Things can get worse with more trials ahead, and inner strains intensifying emotional pressures and undermining rational responses. Below are several challenges looming until the end of Aquino’s term on June 30, 2016. Any of them could push a delicate soul to breaking point:
• This year there are multiple international meetings leading to the November summit of the 21-member Asia Pacific Economic Cooperation Forum, all of which are potential terrorism targets demanding iron-clad security just like Pope Francis’s visit.
• Extremists may well be planning attacks in reprisal for the Mamasapano operation and the war on the Bangsamoro Islamic Freedom Fighters. Plus: the Moro Islamic Liberation Front may react to delays and revisions in the Bangsamoro Basic Law.
• The El Niño season just begun will spawn intense drought and storms, with debilitating impact on communities in hazard areas, as well as food supplies and prices. Inflation in edibles already pulled more than 2 million Filipinos below the poverty line last year.
• Luzon’s power cuts will add to Metro Manila frustrations with traffic and commuter trains. If Aquino gets emergency powers, generating contracts would land in his office, adding to its already clogged paper flow, and some could be marred by corruption.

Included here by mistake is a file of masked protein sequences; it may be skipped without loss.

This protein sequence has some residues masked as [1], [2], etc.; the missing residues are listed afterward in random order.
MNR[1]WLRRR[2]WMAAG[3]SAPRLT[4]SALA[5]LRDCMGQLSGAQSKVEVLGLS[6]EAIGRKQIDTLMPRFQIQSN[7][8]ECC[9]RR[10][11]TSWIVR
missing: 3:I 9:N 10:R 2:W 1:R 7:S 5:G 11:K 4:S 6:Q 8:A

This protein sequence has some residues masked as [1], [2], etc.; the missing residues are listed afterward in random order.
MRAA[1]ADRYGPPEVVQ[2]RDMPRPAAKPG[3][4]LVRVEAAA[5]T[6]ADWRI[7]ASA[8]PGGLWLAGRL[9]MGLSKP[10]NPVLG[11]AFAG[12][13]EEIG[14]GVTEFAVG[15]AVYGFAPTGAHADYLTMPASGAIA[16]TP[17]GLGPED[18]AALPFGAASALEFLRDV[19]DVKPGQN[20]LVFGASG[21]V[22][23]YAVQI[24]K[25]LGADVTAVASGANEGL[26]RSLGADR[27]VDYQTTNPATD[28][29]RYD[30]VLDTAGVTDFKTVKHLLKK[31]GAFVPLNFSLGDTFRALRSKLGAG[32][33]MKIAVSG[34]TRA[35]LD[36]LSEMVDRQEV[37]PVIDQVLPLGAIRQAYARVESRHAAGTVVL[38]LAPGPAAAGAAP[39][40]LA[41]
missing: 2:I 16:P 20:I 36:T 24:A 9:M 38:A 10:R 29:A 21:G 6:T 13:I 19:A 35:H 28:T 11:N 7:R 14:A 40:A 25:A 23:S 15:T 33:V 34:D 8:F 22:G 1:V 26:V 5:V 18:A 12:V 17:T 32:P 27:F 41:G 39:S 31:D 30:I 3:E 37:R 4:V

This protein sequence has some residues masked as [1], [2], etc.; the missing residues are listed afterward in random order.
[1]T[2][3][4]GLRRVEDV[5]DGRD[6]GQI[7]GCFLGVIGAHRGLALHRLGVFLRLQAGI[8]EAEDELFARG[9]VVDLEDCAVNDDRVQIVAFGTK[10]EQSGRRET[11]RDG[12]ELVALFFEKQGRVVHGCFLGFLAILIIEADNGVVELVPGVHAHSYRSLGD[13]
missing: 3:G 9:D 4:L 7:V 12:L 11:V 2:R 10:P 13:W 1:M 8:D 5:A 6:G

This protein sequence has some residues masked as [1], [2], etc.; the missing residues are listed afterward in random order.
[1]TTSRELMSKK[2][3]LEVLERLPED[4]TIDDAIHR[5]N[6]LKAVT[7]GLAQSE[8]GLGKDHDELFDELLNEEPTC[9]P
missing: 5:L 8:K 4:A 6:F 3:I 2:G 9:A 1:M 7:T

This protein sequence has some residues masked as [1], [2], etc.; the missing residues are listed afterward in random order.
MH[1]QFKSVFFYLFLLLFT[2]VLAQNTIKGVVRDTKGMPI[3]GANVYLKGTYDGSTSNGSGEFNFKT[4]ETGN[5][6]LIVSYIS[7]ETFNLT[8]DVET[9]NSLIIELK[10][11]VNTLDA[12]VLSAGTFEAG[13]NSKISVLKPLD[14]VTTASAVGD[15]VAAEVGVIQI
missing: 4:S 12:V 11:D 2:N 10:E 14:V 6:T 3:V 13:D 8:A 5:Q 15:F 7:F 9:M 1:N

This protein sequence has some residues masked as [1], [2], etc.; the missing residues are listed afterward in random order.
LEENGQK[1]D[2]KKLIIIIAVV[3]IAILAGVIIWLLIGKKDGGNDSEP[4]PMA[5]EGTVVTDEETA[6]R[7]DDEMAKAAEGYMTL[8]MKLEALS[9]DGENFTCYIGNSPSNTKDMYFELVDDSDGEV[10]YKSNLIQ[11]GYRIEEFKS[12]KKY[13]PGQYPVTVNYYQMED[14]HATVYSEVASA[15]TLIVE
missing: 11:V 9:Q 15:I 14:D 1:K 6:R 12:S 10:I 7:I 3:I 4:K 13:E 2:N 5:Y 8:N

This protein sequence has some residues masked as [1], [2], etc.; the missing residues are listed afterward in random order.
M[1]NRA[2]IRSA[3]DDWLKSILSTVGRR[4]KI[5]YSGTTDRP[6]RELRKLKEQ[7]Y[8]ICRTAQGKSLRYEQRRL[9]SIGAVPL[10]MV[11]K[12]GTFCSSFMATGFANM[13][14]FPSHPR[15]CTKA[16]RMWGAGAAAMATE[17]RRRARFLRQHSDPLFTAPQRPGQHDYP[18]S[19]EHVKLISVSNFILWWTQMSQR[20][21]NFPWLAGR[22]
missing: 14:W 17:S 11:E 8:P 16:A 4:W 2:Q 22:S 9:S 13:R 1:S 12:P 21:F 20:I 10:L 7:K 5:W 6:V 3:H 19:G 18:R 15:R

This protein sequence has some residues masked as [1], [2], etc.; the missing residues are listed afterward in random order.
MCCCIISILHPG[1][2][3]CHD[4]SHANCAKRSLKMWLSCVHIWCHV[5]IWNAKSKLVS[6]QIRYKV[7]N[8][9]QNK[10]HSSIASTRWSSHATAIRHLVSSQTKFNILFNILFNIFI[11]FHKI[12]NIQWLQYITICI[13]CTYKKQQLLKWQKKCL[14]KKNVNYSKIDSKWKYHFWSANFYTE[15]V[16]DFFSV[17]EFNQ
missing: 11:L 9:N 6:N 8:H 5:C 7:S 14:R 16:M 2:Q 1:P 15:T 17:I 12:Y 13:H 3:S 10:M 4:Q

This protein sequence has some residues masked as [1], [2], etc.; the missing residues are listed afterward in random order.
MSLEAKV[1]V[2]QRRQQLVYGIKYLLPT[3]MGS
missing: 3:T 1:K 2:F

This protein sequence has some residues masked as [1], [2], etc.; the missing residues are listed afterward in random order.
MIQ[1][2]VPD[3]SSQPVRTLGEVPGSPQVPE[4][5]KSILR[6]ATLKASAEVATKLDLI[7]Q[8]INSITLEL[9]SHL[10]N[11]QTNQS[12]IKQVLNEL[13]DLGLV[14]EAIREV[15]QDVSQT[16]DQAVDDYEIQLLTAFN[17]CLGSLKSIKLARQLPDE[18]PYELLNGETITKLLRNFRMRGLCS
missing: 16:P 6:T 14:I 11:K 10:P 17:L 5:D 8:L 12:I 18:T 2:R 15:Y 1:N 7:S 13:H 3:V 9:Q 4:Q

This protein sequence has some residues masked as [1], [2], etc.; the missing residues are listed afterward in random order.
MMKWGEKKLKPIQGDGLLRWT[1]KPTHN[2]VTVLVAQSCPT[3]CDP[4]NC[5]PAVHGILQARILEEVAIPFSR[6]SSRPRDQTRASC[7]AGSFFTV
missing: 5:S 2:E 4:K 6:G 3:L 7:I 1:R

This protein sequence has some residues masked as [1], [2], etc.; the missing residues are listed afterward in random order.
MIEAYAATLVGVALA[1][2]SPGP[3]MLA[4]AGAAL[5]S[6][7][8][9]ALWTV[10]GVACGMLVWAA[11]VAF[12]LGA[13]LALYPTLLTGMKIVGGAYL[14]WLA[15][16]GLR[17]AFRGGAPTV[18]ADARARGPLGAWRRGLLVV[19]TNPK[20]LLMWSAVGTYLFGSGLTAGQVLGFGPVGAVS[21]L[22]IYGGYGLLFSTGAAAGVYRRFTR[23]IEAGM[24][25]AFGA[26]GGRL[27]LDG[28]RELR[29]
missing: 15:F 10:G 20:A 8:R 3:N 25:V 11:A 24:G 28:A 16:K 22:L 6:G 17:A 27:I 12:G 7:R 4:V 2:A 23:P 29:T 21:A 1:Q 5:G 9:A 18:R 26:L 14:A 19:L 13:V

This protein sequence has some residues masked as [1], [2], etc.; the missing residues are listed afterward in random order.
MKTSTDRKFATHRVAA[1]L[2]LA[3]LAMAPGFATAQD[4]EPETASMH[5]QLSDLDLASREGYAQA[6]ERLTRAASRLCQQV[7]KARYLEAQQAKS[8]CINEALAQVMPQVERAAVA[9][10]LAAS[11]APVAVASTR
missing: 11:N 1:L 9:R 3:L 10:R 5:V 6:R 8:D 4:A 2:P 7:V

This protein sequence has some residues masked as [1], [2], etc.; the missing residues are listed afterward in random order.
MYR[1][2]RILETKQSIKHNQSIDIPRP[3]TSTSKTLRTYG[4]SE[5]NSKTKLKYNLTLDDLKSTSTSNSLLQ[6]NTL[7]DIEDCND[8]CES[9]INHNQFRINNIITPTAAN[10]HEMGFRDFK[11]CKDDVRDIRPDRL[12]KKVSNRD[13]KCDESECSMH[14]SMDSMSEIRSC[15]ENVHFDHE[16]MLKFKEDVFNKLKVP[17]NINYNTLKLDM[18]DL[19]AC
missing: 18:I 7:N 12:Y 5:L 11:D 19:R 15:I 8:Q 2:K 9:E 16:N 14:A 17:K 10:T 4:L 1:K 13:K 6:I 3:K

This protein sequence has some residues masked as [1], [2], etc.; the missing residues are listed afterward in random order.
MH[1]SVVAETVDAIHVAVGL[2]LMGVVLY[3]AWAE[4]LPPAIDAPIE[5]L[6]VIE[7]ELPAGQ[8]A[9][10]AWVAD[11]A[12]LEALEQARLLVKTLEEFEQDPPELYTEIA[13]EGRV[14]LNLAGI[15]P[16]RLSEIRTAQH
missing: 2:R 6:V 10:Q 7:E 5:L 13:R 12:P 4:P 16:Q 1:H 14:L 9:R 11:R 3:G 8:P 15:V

• Half a trillion pesos in public-private partnership projects are to be offered to investors, from the Fort-Ortigas subway link, to the upgrading and management of several provincial airports. Scandal may tarnish a PPP deal or two.
• The 2016 elections will bring the inevitable bloody clashes, as well as shifts in all political factions. Not a few administration stalwarts could switch sides — and employ their insider knowledge to discredit Aquino and his camp.
• An administration move to oust or arrest Vice-President Jejomar Binay would almost certainly spark massive unrest by opposition supporters, which could escalate to People Power proportions.
• Segments of both the military and the police could move against the administration if they lose confidence in the Commander-in-Chief over his actions before, during and after Mamasapano, or in future incidents.
For those who can counsel Aquino
As the October column warned, “To expect none of these scenarios to happen is dumb. To think two could materialize isn’t outlandish. And to prepare for contingencies not even on the radar is wise.” Indeed, the unexpected did happen in January, and another unpleasant surprise could very well blow up in the next 15 1/2 months.
Aquino’s family, the churchmen he respects like Jesuit theologian Catalino Arevalo and
Cardinal Luis Antonio Tagle, and true friends not seeking their own advancement at his expense, should join him in sincere and truthful reflection on his rule and what God may want of him in the months ahead for the nation’s sake and his own well-being.
Let us pray for the Lord’s grace and guidance for President Benigno Aquino 3rd.